Community courts are neighborhood-focused courts that attempt to harness the power of the justice system to address local problems. They strive to engage outside stakeholders such as residents, merchants, churches, and schools in new ways in an effort to bolster public trust in justice. And they test new approaches to reduce both crime and incarceration. The first community court in the country was the Midtown Community Court, launched in 1993 in New York City. Several dozen community courts, inspired by the Midtown model, are in operation or planning around the country. International interest in community courts includes programs in Canada, Australia, South Africa, and Singapore.
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Community Justice Summit: April 13-15, 2016
The Center for Court Innovation, in partnership with the U.S. Department of Justice's Bureau of Justice Assistance, will be hosting the Community Justice 2016 International Summit in Chicago, Ill., on Wednesday, April 13 through Friday, April 15, 2016.
Funding Available for Community Courts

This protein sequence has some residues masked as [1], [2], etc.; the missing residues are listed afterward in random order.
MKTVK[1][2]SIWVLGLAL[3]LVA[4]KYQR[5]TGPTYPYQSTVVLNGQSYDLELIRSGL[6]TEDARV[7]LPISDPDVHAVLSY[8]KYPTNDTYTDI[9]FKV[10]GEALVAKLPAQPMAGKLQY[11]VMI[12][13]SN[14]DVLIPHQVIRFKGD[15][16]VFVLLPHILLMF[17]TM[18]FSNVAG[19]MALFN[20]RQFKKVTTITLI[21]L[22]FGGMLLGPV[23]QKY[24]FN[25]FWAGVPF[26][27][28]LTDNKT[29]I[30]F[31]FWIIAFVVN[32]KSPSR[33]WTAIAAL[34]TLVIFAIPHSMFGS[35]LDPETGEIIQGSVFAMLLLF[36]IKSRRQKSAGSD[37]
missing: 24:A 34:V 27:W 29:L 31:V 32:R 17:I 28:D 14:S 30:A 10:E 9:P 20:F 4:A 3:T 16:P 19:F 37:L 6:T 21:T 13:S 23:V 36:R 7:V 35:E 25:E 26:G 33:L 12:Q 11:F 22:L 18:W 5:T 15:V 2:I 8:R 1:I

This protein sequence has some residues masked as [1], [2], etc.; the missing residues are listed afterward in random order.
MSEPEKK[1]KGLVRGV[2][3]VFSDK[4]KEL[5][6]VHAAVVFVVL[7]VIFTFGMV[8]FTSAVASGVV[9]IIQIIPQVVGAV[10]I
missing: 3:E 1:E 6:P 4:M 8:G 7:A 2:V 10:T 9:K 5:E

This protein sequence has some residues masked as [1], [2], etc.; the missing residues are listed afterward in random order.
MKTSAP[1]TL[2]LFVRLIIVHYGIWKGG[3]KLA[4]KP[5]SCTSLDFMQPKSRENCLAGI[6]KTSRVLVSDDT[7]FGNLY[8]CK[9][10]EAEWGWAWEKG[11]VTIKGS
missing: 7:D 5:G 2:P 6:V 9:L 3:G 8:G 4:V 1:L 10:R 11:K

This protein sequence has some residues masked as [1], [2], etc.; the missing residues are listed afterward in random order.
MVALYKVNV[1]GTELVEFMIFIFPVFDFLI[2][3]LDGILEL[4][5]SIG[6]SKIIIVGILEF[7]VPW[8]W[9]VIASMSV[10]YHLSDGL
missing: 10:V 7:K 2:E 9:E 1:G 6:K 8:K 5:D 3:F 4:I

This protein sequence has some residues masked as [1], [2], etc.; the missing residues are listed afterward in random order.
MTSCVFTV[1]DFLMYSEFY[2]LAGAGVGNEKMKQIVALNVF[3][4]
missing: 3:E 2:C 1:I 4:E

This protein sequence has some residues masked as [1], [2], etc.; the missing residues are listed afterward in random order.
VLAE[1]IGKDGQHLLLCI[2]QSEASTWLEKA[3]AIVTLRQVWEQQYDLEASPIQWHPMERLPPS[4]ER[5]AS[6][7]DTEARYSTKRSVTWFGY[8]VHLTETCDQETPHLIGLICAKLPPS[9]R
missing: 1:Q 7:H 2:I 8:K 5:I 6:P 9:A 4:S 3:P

On January 6, 2016, the U.S. Department of Justice's Bureau of Justice Assistance and the Center for Court Innovation announced the 2016 Community Court Grant Program. Up to 10 jurisdictions will receive up to $200,000 to support their efforts to promote local alternatives to incarceration.
In The News
- Victoria Pratt, chief judge of Newark Municipal Court, discusses her work on procedural justice during appearances on MSNBC's "The Docket" and "The Melissa Harris-Perry Show."
- The Philadelphia Inquirer covers a visit to the Red Hook Community Justice Center by a delegation of Philadelphia officials, who are interested in replicating the Justice Center model.
- The Guardian profiles Newark Community Solutions, examining the origins and evolution of the program and the growing national interest in procedural justice.
- Four mentor community courts are named.
- Community Justice 2014 international summit brings together hundreds of reformers.
- The Christian Science Monitor spotlights how community courts can help decrease the use of incarceration.
- An article from Pacific Standard discusses how community courts across the country, like the San Francisco Community Justice Center, are fighting judicial backlog and lowering re-arrest rates.
- Over 250 people attend the 20th anniversary celebration for the nation's first community court.
- The Detroit Free Press covers the launch of a new community court in southwest Detroit, the first of its kind in Michigan.
- The Portland Tribune writes about the community court housed at Bud Clark Commons, a homeless facility in Multnomah County.
- Associated Press writes about community courts.
- Seattle Community Court launches veterans treatment court.
- The White House's National Drug Control Strategy endorses community courts.
- USA Today on the growth of community courts.